Communists to march for presidency again

Communists to march for presidency again. 44096.jpegGennady Zyuganov opened up in Vladimir Posner's show on Russia's Channel One. The Communist leader admitted that he was going to run for presidency again. Given that for head of the Communist Party the upcoming presidential election will be the fourth one, and that his chances to win, mildly put, are very slim, the decision simply cannot but command respect. Or, at the very least, make one smile.

The leader of the Communist Party ran for president of Russia three times. Zyuganov achieved the greatest success in 1996 when in the second round of the presidential election he secured 40.31 percent of votes. Yet, it was not enough to win. The leader of the Communist Party lost to Boris Yeltsin.

In the 2000 presidential election, Gennady Zyuganov secured 29.21 percent of the vote, losing to Vladimir Putin. In 2004, the Communist leader was not involved in the presidential election as the Communist Party was represented by Nikolai Kharitonov (13.7 percent of votes). The leader of the Communist Party came back as a presidential candidate in 2008. He once again took second place, while showing the worst result for the time of his participation in the fight for the presidency. He secured 17.72 percent of votes.

"I head the party, and I have been already suggested by a number of organizations as a candidate from the left people's patriotic bloc." said Zyuganov in Posner's show. "The decision is made by the Congress under current laws, but if I am offered, I will run." At the same time, talking about possible candidates for the presidency in 2012, Gennady Zyuganov said: "I do not rule out that they (Putin and Medvedev) will both run, but there will be the third candidate from our unit, a strong and competent candidate with a good program." In this case, the leader of the communists, of course, was referring to himself. Well, if one does not praise himself, no one will.

Remarkably, when asked about his own personal preference for head of state - Vladimir Putin or Dmitry Medvedev - the Communist Party leader said: "This is the same team with one direction, there is not much difference between them." Zyuganov assured Posner that for Putin he is not the "dessert" opposition. "No dessert. I am a very tough, strict and demanding politician. The authorities know it," he said.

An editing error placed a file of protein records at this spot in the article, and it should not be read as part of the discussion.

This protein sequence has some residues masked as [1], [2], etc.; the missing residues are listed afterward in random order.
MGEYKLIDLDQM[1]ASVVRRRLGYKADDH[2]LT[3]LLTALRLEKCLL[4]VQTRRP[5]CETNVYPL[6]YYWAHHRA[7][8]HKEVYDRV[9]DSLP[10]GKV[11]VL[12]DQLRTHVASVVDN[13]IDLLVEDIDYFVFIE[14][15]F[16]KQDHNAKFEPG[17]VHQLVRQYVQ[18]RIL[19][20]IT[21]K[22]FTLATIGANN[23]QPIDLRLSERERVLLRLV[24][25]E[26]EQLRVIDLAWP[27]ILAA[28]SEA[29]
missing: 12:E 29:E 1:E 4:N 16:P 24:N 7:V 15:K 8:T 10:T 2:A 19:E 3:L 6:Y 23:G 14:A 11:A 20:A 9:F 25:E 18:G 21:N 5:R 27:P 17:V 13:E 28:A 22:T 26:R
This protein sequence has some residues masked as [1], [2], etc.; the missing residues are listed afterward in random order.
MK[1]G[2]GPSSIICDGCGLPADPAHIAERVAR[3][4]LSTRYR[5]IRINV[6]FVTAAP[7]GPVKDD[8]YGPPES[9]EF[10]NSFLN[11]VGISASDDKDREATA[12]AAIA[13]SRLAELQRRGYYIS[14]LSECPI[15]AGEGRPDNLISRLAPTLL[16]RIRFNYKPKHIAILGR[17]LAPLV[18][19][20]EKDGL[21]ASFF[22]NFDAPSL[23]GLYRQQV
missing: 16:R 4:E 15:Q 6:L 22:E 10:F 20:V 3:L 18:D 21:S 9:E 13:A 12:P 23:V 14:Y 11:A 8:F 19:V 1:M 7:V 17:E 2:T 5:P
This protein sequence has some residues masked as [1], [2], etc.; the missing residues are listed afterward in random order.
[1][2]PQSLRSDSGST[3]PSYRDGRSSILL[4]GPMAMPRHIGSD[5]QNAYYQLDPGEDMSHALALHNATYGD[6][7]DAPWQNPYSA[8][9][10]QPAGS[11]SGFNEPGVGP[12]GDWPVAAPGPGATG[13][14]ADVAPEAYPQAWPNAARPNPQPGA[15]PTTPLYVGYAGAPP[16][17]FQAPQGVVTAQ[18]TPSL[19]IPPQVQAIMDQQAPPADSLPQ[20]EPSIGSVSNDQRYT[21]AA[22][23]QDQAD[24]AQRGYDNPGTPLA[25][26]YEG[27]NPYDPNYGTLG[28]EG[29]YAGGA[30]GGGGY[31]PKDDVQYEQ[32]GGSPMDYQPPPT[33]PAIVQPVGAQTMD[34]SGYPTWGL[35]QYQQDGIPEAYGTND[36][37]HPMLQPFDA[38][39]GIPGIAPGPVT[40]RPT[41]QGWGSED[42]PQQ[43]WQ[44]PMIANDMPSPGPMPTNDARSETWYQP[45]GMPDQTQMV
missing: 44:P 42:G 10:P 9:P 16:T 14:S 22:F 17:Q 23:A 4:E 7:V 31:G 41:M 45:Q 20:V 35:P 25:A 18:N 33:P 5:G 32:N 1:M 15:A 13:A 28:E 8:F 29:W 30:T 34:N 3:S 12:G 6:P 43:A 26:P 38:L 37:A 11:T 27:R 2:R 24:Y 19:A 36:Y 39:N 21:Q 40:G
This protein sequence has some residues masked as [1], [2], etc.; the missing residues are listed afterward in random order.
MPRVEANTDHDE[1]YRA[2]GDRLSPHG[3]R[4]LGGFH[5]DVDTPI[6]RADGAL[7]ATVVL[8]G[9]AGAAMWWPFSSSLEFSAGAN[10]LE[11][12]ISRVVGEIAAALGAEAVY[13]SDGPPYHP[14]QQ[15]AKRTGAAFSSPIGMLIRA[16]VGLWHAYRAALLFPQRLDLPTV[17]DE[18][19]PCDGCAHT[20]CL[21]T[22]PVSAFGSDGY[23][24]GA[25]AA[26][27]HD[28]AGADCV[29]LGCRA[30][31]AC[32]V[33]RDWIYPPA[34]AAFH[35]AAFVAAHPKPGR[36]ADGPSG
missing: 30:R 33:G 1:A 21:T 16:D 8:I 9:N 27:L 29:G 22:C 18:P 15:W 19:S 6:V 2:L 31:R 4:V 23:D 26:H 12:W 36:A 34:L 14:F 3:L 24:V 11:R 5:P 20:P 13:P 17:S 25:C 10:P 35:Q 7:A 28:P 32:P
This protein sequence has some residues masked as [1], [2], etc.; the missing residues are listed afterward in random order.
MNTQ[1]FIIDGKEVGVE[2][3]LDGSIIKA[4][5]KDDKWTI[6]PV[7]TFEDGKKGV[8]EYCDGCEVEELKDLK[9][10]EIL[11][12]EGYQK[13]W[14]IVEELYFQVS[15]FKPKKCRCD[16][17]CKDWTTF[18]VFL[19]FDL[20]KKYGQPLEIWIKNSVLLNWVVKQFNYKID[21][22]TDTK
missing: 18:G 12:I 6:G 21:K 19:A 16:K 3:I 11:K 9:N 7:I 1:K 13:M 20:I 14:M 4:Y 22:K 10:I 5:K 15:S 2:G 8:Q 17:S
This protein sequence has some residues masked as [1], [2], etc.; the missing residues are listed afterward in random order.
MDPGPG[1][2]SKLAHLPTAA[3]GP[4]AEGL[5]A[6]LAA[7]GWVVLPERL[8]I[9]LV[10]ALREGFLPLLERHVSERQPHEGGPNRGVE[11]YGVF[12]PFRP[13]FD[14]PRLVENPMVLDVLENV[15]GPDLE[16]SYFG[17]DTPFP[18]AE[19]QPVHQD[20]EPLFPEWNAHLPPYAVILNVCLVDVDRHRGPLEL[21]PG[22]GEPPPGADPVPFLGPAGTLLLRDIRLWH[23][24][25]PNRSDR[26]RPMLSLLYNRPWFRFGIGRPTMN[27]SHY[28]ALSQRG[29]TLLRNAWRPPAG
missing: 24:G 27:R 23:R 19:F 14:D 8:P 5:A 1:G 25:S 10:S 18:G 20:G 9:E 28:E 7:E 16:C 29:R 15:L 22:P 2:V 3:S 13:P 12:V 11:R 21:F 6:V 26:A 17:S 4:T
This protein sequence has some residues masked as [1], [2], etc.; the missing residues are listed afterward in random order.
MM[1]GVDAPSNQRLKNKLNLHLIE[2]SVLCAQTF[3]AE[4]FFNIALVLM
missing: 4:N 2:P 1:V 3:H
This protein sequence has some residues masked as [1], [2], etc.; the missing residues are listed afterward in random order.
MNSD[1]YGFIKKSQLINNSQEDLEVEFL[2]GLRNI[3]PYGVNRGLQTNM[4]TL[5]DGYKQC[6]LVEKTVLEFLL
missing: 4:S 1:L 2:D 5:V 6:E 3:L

In addition, the Communist Party leader estimated the chances of his party in the upcoming parliamentary elections as high. "Today more people vote for us than even in the most favorable years, and in the December elections we will do even better," he said. "To be honest, no more than one third will vote for the United Russia. I do not know one major social layer in our society that is happy with their current policy. "

However, Zyuganov evaded the direct question about the change of leader of the party. He did not rule out that in the "foreseeable future" a new person could become head of the Central Committee of the Communist Party, noticing, though, that he is "preparing and looking for" his replacement. "We are ready for change in the Central Committee. We now have candidates in all regional committees, and these candidates are basically people of 35-45 years old. This is good and worthy replacement. They know both the Soviet era and the new realities very well."

Zyuganov denounced the myth of his victory over Boris Yeltsin in the presidential election in 1996. "At the time the election was carried out according to an absolutely ugly scheme, then Yeltsin, in fact, won in million-population cities - 21 of them - in the Urals, North-West, Siberia and the Far East. I prevailed in Central Russia, and in the South from the Don to the Pacific Ocean. The country was split almost exactly in half. "

The party, of course, believes that Zyuganov will certainly be Russia's next president. For example, just recently the deputy Konstantin Shirshov, speaking from the Communist Party faction in the Duma plenary session, predicted that "this year in December as a result of a crushing victory of the Communist Party ... life will change in our country." The final shift will occur in March of the next year, when Gennadi Zyuganov becomes the president Russia," assured Shirshov.

Experts, however, do not share the optimism of Zyuganov's fellow party members. Of course, on the one hand, it is obvious that the old fiddle know many tunes. Zyuganov as a presidential candidate guarantees relatively good results. However, in terms of technology, a young politician would demonstrate that the communist idea in Russia has future and that the Communist Party is capable of modernization.

According to a political scientist, Professor Sergei Chernyakhovsky, Zyuganov's chances to win the presidency are slim. It is obvious that the Communist Party must show new faces and come up with new candidates.

"The most sensible thing that the Communists should have done is put forward the candidacy of Jaures Alferov in the past elections," the analyst believes. "The situation in the Communist party is complex: there are no bright young people in sight who would not cause tension in the dominant group after the issues with the leadership of the Central Committee. Zyuganov's candidacy, however, is agreeable with the majority of the party's leadership. The Communists do not have much room to maneuver. The nomination of Zyuganov is natural and logical," the expert concludes.

However, considering the experience in the past presidential campaigns, Gennady Zyuganov in 2012 at best will secure his traditional second place. Apparently, the permanent leader of the Communist Party is well aware of all this, and therefore promises to "continue to build the kingdom of heaven on earth."

Maxim Bogatykh

Read the original in Russian

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Author`s name Dmitry Sudakov